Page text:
The other day I rocked up to Greater Union on George street with some friends to catch a movie. Forgetting it was “tight-ass Tuesday” there was a long line, so I thought “I’ll jump into OneTap Movies and see if I can buy tickets” – then I could jump the queue using their pre-purchased tickets line.
OneTap Movies is an iPhone application that uses GPS to find the nearest cinema, and then allows you to browse the movies and times for that cinema. You can even preview some movies and see ratings.
It’s a great little app, but it’s missing the killer feature: you can’t buy tickets – as I found out that night. (Certainly this is the case for my local cinemas.)
So I thought “I have a fully working browser on my phone, I’ll have a crack at the Greater Union site”. I quietly hoped they had taken the initiative to develop an iPhone specific interface, but I wasn’t banking on it.
I got to the Greater Union site and waited for the ~500k worth of media to slooooowwwly stream down (the home page rates an F using YSlow). The site also uses tables, which meant that the key interface component didn’t display until the entire page had downloaded.
So we waited in line, and by the time we got to the desk the session we were after had sold out.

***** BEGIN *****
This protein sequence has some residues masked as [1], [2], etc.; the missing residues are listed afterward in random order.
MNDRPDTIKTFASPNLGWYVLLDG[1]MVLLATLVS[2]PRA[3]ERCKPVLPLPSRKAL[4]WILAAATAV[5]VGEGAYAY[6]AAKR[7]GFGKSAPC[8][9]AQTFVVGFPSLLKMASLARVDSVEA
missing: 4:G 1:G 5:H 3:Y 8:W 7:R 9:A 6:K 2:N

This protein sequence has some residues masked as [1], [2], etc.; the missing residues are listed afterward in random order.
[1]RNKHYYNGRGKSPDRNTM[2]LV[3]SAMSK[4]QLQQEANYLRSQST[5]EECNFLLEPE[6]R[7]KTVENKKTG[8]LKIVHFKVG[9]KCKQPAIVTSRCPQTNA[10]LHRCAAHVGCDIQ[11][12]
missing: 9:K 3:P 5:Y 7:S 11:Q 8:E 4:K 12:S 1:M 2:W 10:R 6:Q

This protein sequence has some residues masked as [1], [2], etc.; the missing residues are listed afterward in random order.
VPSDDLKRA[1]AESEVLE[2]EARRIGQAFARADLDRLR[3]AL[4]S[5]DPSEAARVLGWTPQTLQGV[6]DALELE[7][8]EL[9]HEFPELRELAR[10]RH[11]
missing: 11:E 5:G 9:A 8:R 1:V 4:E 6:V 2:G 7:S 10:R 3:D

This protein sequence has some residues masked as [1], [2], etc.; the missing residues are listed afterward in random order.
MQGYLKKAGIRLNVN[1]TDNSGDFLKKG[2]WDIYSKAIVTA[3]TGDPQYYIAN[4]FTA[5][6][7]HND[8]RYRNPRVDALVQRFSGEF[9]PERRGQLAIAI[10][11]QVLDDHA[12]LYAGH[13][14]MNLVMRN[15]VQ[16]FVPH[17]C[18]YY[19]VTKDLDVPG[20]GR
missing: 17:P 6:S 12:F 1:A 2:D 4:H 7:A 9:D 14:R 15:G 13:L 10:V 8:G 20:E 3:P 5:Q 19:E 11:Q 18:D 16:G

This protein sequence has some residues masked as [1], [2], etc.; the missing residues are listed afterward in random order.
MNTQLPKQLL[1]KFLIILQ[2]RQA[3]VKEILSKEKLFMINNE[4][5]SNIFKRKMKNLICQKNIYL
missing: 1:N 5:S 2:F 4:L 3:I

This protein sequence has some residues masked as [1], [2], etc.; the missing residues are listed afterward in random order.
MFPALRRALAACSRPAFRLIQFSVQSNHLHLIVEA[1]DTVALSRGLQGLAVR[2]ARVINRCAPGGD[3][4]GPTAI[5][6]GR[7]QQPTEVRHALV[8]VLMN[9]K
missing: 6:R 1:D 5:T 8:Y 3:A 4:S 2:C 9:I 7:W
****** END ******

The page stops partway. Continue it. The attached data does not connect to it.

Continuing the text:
A couple of things struck me in considering this short, but sad, tale:
- If the Greater Union site used web standards more efficiently I probably would have been able to complete my purchase in a fraction of the time.
- Buying movie tickets is the ideal application for an iPhone or mobile specific site. Greater Union, and other cinema chains, should be seriously considering a more tightly focused mobile-oriented site for this purpose, ideally targeting devices like the iPhone (but not restricting it to only work on the iPhone).
- If Greater Union had a web-services API for purchasing tickets (with a revenue sharing model for extra incentive for third-party integrators), then I suspect OneTap would have full purchasing capabilities built-in. This would mean referral revenue for Greater Union from applications they don’t have to build, as well as a better user experience.
Such an approach fulfils a couple of the key principles I outlined in my recent CPA presentation:
- Leveraging the network: OneTap Movies includes user-generated ratings – but the personal utility (finding what’s on) is the primary focus of the app.
- APIs: providing an API would potentially expand Greater Union’s market significantly through third-party applications. (This also relates to the “because” effect.)
- Clip of sale: by revenue sharing Greater Union make more money, through increased referrals, while encouraging third-party developers to leverage the API.
- Embraces mobile and geo-targeting: two concepts I mentioned as playing a significant role in future online apps.
- User-centered, contextual design: mobile access to decide on movie attendance and purchasing tickets fits strongly with user motivations and wants.
So how about it Greater Union?